Encoded Jacobean documents suggest the existence of an un-produced Shakespeare play written in the bard’s own hand. There is, as one would expect, considerable interest in the location of that work.
Thriller author Gruber (Night of the Jaguar, 2006, etc.) steps away from his usual Miami haunts to make mischief in New York in a fast-moving and often hilarious tale about the usually torpid worlds of rare books and academia. The action begins with a grease fire that spreads from a restaurant to the rare-book shop next door, where labors would-be screenwriter Albert Crosetti, youngest of the many prodigiously talented children of a librarian and her late detective husband. Alone in the shop, Albert is able to rescue the most valuable volumes, but water severely damages one of the gems in the basement, a work that the store’s owner gives to Albert’s coworker Carolyn Rolly to break up for its prints and maps, as he reports a total loss to the insurers. With Albert’s assistance, Carolyn, a gifted bookbinder, sets about reconstructing the book for possible resale and discovers, packed under the binding, correspondence from Richard Bracegirdle, a 17th-century puritan spy with a connection to Shakespeare. Albert has fallen in love with Carolyn during the damage-control process, and the two take the documents for authentication to a Columbia professor who in turn takes them for safekeeping to intellectual-property lawyer, world-class skirt-chaser and Olympian weightlifter Jake Mishkin. The professor’s death by torture at the hands of Russian thugs pushes Mishkin into a detection process that imperils his and Albert’s families and ultimately takes everyone to Warwickshire to try to unearth what may be the most valuable theatrical property in the universe.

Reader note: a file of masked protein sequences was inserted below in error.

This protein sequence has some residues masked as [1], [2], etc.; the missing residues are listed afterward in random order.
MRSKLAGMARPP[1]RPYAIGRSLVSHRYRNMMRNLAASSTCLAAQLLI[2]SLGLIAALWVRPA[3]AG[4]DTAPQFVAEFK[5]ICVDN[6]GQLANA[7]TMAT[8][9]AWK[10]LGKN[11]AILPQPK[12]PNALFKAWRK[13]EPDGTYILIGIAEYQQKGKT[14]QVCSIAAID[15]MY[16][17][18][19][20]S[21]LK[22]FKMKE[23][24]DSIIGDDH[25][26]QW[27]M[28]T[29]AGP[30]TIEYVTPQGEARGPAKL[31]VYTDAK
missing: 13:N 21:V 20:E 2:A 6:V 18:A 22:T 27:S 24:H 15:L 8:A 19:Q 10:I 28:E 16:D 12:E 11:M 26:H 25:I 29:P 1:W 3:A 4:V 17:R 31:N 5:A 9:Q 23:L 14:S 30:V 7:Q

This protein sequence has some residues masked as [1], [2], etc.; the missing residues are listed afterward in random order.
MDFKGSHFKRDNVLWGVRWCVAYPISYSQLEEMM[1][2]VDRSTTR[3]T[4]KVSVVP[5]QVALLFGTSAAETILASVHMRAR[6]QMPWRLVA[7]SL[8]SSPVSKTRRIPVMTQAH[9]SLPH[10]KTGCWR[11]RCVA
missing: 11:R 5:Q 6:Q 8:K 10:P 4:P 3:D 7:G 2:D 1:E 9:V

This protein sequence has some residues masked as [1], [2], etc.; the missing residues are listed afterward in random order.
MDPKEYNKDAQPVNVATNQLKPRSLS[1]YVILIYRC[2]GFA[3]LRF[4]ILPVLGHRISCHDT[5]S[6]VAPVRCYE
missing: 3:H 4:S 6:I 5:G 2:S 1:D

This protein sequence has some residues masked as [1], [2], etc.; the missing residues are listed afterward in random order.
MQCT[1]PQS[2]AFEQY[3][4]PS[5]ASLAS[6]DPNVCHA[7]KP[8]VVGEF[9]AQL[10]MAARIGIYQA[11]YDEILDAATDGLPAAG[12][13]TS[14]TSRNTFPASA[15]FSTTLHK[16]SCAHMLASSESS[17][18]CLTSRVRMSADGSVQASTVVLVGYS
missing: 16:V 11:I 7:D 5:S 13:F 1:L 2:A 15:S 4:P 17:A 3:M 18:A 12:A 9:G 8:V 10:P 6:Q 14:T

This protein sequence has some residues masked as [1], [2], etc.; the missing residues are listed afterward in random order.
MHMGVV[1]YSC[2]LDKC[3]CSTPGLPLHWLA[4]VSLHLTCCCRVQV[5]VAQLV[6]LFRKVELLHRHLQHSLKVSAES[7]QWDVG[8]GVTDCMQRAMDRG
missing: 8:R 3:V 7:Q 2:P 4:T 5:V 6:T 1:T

A wonderful story with absolutely superb casting.